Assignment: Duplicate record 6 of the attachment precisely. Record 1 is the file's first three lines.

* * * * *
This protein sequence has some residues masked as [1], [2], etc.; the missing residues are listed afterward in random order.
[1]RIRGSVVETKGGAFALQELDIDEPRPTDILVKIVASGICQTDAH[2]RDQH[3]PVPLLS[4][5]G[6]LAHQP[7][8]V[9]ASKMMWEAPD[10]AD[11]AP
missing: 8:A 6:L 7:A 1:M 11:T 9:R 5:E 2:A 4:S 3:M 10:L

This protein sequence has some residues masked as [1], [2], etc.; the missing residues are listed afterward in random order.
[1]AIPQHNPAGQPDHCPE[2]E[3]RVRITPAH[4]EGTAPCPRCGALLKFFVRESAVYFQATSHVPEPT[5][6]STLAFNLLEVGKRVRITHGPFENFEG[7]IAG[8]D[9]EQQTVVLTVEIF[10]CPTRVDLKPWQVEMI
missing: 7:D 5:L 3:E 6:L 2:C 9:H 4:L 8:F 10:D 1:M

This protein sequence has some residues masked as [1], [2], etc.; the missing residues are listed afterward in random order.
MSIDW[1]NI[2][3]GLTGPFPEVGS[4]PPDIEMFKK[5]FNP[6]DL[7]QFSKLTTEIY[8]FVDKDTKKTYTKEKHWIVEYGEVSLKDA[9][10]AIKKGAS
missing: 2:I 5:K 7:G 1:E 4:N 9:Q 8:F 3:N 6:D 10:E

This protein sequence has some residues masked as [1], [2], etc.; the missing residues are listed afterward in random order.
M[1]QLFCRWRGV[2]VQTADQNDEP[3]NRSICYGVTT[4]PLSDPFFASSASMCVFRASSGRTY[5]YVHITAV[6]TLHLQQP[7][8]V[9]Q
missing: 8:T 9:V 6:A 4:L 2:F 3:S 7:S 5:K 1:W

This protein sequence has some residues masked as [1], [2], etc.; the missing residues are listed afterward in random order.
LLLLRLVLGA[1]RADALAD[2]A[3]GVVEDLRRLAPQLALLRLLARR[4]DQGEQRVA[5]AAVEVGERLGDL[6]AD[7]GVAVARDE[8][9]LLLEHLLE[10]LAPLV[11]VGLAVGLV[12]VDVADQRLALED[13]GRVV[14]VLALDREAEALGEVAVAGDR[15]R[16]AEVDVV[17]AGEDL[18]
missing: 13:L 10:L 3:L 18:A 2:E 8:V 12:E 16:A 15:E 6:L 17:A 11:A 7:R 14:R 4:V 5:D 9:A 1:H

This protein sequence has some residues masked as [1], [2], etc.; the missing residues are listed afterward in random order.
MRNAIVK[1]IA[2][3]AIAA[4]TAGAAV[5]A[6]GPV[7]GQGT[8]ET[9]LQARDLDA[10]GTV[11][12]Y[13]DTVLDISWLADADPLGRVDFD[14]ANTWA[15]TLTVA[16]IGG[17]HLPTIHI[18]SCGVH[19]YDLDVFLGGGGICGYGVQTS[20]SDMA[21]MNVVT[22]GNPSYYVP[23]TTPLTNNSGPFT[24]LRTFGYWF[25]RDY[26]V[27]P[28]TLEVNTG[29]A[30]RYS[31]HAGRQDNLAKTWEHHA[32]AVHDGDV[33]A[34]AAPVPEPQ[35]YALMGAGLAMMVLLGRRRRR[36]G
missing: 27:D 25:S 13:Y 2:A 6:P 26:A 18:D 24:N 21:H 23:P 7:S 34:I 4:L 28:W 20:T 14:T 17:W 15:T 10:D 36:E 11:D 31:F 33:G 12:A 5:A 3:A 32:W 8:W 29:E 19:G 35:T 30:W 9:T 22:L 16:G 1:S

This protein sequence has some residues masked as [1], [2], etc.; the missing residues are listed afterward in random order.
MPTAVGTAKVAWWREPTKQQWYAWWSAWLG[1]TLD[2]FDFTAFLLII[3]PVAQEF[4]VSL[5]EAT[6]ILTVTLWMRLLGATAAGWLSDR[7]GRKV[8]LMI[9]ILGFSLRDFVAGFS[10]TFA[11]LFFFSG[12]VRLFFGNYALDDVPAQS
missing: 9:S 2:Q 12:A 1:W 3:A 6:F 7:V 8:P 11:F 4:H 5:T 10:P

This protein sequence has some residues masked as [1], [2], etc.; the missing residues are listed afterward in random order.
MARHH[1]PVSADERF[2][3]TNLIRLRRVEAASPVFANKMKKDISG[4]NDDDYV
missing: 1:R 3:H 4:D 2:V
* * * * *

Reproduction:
This protein sequence has some residues masked as [1], [2], etc.; the missing residues are listed afterward in random order.
MRNAIVK[1]IA[2][3]AIAA[4]TAGAAV[5]A[6]GPV[7]GQGT[8]ET[9]LQARDLDA[10]GTV[11][12]Y[13]DTVLDISWLADADPLGRVDFD[14]ANTWA[15]TLTVA[16]IGG[17]HLPTIHI[18]SCGVH[19]YDLDVFLGGGGICGYGVQTS[20]SDMA[21]MNVVT[22]GNPSYYVP[23]TTPLTNNSGPFT[24]LRTFGYWF[25]RDY[26]V[27]P[28]TLEVNTG[29]A[30]RYS[31]HAGRQDNLAKTWEHHA[32]AVHDGDV[33]A[34]AAPVPEPQ[35]YALMGAGLAMMVLLGRRRRR[36]G
missing: 27:D 25:S 13:Y 2:A 6:P 26:A 18:D 24:N 21:H 23:P 7:S 34:I 4:L 28:W 20:T 14:T 17:W 15:T 10:D 36:E 11:D 31:F 33:G 12:A 5:A 3:A 32:W 8:W 29:E 19:G 35:T 30:W 9:T 22:L 16:G 1:S